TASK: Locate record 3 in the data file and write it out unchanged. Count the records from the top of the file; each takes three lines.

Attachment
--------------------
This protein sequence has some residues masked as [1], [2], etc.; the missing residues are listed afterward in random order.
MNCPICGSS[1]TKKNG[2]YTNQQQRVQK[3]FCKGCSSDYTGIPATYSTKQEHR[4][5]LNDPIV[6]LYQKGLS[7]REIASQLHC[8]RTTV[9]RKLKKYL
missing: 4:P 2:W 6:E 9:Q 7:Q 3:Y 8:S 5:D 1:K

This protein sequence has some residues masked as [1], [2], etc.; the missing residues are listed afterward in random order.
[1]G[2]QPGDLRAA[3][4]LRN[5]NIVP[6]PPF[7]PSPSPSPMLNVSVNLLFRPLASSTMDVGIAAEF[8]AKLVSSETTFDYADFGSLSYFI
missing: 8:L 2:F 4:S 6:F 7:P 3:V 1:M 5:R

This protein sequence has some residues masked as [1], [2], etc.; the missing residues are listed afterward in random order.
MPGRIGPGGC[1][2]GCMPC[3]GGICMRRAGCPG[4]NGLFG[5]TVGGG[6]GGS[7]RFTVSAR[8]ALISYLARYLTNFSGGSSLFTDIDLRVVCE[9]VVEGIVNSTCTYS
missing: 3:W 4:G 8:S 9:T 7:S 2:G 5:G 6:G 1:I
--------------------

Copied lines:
This protein sequence has some residues masked as [1], [2], etc.; the missing residues are listed afterward in random order.
MPGRIGPGGC[1][2]GCMPC[3]GGICMRRAGCPG[4]NGLFG[5]TVGGG[6]GGS[7]RFTVSAR[8]ALISYLARYLTNFSGGSSLFTDIDLRVVCE[9]VVEGIVNSTCTYS
missing: 3:W 4:G 8:S 9:T 7:S 2:G 5:G 6:G 1:I